This is what the damage from the fuel spill earlier this month looked like.
This is what the damage from the fuel spill earlier this month looked like.
Photo: European Space Agency (AP)

Remember earlier this month when a Russian mining company spilled thousands of tons of diesel into a beautiful Arctic river? Well, that company is behind yet another devastating spill. This time, diesel isn’t the pollutant; industrial wastewater is.

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The company, Nornickel, admitted Sunday that workers at one of its metals processing plants released industrial wastewater that was close to overflowing on-site into a nearby Arctic tundra. The company has suspended these employees, as well as opened an internal investigation. Greenpeace Russia said on Twitter that this wastewater likely contains heavy metals, surfactants, and sulfurous acid. None of these are safe for wildlife.

Nornickel said this spill “constituted a gross violation of the factory’s operational protocols,” but Nornickel has a history of doing this type of environmental damage. The diesel spill earlier in June potentially reached Lake Pyasino, a sensitive Arctic lake, and Greenpeace is worried that this dirty wastewater may eventually make its way there, too. The group has reported a “strong odor and dead trees” near where the pipes were releasing the water.

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The Russian Investigative Committee launched a criminal case this month against employees at the company for improperly disposing of untreated wastewater from June 2017 to July 2019. The company has been doing this type of shit for years already, and it’s continuing this tradition in 2020. The environmental damage of contaminating a nearby river and surrounding soil amounted to more than $2 million (154 million Russian rubles), according to the investigative committee.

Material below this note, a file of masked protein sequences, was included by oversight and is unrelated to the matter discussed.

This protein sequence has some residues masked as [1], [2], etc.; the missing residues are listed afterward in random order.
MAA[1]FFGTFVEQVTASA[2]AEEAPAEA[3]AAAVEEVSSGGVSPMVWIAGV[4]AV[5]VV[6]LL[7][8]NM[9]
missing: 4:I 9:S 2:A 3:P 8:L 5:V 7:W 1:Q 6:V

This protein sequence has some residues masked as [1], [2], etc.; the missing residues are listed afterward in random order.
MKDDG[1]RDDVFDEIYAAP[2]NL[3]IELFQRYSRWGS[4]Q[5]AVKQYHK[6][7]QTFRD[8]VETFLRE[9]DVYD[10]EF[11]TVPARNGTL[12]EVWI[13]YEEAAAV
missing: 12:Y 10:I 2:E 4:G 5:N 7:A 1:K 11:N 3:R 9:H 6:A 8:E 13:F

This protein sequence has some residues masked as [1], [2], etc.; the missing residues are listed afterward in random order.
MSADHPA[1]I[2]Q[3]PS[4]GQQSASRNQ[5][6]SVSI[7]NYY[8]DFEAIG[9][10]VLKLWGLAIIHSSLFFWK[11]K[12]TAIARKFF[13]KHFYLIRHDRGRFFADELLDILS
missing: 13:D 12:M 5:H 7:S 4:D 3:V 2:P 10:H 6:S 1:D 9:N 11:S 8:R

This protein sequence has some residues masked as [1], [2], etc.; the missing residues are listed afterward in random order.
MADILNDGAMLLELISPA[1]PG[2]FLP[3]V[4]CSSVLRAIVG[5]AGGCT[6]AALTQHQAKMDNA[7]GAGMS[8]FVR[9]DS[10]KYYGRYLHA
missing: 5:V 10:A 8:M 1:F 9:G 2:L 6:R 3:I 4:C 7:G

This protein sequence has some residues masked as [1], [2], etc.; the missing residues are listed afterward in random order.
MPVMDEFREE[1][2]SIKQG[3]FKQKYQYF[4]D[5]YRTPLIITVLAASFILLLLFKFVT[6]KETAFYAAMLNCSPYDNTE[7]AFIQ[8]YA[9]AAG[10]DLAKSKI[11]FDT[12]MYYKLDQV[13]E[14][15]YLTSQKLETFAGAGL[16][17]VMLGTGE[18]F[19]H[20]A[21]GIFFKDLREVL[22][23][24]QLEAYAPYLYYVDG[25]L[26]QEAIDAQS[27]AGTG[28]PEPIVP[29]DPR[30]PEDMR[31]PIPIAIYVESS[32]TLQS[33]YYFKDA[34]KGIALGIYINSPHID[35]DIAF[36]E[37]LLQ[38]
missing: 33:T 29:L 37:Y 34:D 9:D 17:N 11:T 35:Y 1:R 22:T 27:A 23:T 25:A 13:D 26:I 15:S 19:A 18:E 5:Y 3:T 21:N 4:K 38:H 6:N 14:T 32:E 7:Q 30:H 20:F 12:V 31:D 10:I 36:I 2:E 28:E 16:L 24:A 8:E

So far, the company hasn’t flagged any specific environmental damage due to this most recent event. However, the on-the-ground reports from environmental activists are extremely concerning. Independent Russian newspaper Novaya Gazeta published videos showing this water entering the environment, and, well, this certainly doesn’t appear to be a small spill. These reporters also captured images of how quickly workers removed the pipes once they alerted enforcement agencies about what was happening. Somehow during the process of trucks removing the pipes, one even crushed a parked car, which happened to be the vehicle prosecutors arrived in, according to Novaya Gazeta.

This saga is full of drama, y’all. Nornickel’s flagrant destruction of the Arctic demands some serious action. These impacts can be especially hard on indigenous people in the Arctic, who are reliant on their natural environment for food and resources.

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What’s perhaps most distressing about all this is that the Arctic is already incredibly vulnerable due to the warming climate. The region will deal with enough devastation from climate change. The Arctic and its inhabitants don’t need mining companies going and making it all the worse by dumping toxic waste.

Yessenia Funes is a senior staff writer with Earther. She loves all things environmental justice and dreams of writing children's books.

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